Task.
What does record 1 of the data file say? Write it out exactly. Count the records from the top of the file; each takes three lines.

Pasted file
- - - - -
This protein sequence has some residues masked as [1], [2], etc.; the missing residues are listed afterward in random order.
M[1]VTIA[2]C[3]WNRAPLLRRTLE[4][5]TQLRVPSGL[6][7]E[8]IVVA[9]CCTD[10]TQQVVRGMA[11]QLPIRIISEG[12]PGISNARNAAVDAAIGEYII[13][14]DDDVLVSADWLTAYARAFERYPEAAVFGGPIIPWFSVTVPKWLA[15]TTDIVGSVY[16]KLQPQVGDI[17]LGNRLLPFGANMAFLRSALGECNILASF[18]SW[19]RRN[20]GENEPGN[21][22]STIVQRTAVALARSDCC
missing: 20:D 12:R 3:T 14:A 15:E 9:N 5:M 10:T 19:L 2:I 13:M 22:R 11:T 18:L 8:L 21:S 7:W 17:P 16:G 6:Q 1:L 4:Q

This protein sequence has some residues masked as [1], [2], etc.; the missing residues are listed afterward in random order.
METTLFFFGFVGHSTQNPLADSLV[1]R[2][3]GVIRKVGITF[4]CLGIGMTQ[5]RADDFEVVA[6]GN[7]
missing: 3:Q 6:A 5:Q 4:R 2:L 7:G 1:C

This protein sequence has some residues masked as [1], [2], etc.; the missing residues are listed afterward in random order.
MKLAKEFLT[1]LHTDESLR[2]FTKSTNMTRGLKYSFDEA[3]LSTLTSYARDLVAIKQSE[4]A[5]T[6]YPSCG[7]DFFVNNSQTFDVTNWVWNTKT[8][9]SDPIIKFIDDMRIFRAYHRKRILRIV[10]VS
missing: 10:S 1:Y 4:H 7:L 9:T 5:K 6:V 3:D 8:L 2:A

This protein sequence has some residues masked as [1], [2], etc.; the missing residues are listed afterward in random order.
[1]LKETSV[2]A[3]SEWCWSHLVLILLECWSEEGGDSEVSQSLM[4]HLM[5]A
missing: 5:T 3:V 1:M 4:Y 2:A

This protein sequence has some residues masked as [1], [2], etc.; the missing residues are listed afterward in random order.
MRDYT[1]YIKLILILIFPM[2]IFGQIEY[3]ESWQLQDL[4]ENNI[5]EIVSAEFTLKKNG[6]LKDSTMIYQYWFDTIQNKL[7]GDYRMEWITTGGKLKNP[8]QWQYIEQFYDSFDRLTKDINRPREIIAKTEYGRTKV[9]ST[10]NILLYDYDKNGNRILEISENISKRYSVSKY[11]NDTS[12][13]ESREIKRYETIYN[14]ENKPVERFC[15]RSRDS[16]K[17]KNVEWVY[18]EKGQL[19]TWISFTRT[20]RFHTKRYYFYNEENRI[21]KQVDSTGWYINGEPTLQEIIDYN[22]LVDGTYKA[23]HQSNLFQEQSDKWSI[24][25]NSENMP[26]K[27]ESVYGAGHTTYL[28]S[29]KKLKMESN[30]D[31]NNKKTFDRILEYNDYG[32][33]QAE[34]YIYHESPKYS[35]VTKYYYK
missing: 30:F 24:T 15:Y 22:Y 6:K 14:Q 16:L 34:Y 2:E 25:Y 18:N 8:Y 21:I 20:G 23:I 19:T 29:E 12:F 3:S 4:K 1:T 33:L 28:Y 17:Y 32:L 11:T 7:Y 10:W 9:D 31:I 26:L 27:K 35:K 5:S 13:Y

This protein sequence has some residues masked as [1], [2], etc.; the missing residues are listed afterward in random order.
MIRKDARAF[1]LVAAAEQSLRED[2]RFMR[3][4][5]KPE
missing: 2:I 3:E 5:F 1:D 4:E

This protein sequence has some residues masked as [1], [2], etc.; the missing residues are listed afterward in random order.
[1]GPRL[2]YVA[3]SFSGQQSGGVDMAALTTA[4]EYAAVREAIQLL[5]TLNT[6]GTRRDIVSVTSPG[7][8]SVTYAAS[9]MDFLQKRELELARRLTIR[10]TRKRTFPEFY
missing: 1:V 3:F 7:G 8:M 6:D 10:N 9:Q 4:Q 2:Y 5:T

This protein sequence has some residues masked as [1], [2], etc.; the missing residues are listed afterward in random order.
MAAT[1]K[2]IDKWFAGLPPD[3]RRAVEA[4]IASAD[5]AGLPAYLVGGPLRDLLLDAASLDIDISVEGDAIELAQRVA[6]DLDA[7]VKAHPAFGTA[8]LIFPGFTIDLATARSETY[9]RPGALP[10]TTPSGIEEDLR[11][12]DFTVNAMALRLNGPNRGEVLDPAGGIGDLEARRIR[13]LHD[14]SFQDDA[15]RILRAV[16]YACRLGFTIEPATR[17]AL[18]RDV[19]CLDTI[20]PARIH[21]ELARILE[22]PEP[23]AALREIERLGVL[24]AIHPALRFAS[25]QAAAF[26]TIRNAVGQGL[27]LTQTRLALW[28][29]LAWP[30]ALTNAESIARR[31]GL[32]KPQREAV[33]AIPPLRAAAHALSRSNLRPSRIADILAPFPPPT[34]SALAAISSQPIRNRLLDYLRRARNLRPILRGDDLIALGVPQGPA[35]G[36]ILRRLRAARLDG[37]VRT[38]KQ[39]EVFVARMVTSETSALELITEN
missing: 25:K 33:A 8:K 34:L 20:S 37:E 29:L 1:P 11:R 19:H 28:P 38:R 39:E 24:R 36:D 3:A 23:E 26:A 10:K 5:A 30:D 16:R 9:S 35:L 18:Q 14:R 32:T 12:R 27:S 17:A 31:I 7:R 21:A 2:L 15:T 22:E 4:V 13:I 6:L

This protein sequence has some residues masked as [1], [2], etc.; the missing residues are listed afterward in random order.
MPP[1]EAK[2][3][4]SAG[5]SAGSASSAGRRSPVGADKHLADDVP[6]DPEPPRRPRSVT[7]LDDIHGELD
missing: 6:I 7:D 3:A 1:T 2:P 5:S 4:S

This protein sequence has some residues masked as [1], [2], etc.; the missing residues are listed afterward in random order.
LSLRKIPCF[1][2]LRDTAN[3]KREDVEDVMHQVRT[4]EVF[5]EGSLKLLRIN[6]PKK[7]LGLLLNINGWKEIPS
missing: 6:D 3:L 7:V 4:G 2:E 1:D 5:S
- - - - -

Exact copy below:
This protein sequence has some residues masked as [1], [2], etc.; the missing residues are listed afterward in random order.
M[1]VTIA[2]C[3]WNRAPLLRRTLE[4][5]TQLRVPSGL[6][7]E[8]IVVA[9]CCTD[10]TQQVVRGMA[11]QLPIRIISEG[12]PGISNARNAAVDAAIGEYII[13][14]DDDVLVSADWLTAYARAFERYPEAAVFGGPIIPWFSVTVPKWLA[15]TTDIVGSVY[16]KLQPQVGDI[17]LGNRLLPFGANMAFLRSALGECNILASF[18]SW[19]RRN[20]GENEPGN[21][22]STIVQRTAVALARSDCC
missing: 20:D 12:R 3:T 14:A 15:E 9:N 5:M 10:T 19:L 2:I 13:M 22:R 11:T 18:L 8:L 21:S 7:W 17:P 16:G 6:Q 1:L 4:Q